The variant is already behind almost every infection in Denmark.

But the country considers it to be such a low threat that the Government there has already thrown off the remaining Covid restrictions.

It was today announced that SAGE would no longer meet every week, as the country shifts to a new phase in the pandemic.

The scientific advisory group, chaired by Sir Patrick Vallance and Sir Chris Whitty, ‘stands ready’ to reconvene if the virus rebounds.

It marks another significant step in the return to normal and suggests even No10’s famously cautious advisers recognise the worst of the pandemic is over.

The influential panel — made up of 90 leading experts and officials — has met at least monthly since January 2020, and multiple times a week during surges.

There had been growing calls for the group to be reviewed amid claims it held too much power over the Government and did not have enough diversity of opinion.

Much of the criticism has been aimed at SAGE’s pessimistic projections, most recently warning of up to 6,000 Omicron deaths per day this winter. It has also been accused of leaking proposals to the media in order to pressure ministers to back stricter measures.

Sir Chris and Sir Patrick will continue to advise ministers on Covid, as will the UK Health Security Agency and Joint Committee on Vaccination and Immunisation (JCVI).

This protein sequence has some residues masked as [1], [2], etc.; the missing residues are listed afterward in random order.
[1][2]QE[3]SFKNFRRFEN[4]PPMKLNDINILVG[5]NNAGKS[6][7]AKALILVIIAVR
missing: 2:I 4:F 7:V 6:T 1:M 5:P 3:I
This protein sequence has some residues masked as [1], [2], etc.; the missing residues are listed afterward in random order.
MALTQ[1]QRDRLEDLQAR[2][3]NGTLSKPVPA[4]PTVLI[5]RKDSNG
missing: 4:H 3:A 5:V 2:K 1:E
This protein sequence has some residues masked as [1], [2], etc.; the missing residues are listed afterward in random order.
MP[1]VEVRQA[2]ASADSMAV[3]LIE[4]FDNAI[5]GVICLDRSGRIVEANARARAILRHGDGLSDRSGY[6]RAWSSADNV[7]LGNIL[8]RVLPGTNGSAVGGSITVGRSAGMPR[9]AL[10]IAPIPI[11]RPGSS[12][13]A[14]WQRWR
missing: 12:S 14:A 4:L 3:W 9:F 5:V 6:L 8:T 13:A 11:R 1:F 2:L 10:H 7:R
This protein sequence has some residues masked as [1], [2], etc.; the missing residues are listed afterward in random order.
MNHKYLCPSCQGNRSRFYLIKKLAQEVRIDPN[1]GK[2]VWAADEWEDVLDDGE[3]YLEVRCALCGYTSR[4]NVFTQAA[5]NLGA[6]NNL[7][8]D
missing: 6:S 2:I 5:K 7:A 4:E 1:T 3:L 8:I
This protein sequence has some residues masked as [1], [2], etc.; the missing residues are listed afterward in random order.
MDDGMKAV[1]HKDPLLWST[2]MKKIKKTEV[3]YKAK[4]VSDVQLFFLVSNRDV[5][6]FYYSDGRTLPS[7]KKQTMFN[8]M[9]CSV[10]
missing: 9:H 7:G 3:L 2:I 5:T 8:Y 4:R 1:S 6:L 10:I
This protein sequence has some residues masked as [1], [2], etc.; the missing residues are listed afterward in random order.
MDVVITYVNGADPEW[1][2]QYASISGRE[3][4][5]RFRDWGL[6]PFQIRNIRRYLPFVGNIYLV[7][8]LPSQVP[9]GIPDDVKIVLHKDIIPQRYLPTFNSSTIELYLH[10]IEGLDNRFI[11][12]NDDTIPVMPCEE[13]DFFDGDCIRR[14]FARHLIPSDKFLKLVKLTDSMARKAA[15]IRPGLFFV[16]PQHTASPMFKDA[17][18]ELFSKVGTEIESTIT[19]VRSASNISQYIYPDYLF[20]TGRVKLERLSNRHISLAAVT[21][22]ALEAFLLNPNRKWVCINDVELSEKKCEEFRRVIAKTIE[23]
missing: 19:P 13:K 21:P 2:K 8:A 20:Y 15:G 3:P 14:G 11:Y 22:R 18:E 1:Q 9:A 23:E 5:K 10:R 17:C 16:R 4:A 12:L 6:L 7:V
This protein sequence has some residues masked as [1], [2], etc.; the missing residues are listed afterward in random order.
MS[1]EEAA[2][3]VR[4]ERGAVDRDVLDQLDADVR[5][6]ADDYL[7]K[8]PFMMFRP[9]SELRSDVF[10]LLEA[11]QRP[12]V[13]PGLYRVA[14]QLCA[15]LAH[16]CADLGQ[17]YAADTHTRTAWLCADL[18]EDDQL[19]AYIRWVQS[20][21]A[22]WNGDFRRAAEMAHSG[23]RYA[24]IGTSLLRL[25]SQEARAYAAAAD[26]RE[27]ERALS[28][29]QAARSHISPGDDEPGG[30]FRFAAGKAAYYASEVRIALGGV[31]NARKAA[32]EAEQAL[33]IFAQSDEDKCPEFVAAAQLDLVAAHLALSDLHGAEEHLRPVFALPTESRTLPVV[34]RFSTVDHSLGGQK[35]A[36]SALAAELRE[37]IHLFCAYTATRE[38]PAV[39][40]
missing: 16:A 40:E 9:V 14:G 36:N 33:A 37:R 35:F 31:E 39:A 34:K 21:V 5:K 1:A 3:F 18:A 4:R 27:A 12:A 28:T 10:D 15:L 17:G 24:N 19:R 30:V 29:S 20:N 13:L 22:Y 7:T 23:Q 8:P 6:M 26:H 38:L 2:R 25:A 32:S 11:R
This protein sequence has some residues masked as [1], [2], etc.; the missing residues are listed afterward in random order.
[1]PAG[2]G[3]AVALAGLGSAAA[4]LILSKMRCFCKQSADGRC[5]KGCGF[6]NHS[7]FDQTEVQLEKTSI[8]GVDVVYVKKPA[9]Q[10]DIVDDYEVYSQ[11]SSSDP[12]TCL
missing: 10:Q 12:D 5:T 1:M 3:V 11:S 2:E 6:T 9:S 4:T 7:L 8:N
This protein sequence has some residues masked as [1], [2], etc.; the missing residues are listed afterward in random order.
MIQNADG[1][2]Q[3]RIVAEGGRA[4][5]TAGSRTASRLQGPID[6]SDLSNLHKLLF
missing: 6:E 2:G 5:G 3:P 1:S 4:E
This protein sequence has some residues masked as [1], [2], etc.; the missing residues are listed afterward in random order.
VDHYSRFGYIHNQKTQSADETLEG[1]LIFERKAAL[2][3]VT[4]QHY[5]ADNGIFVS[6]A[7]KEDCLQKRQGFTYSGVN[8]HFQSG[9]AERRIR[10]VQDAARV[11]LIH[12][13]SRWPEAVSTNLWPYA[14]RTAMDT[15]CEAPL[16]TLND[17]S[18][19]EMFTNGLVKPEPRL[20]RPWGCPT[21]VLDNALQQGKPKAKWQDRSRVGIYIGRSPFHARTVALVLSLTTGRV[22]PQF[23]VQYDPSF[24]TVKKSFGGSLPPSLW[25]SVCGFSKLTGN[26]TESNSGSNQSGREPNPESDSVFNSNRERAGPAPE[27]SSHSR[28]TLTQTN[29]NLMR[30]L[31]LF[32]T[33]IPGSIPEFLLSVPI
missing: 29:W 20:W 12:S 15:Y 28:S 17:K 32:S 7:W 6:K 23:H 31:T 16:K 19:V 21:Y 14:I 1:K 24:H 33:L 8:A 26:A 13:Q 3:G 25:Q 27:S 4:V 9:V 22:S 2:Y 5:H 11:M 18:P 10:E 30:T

Tory MP Steve Baker told MailOnline there must be reforms to SAGE after scientific advice contributed to ‘collateral damage’ during the pandemic. ‘We have seen that experts are only human too.

‘As we now pick up the pieces after the collateral damage of lockdowns and restrictions, we see more clearly than ever before that we need competitive, multi-disciplinary expert advice with challenge. Boris ought to implement reforms now.’

SAGE meetings have a shifting membership drawn from a panel of about 90 scientists and medical experts. 

Dozens more sit on sub-groups, including controversial epidemiologist Professor Neil Ferguson, who was kept on as an adviser despite being forced to apologise for breaking lockdown rules during an affair with a married woman.

It is unclear how often the SAGE subcommittees will meet.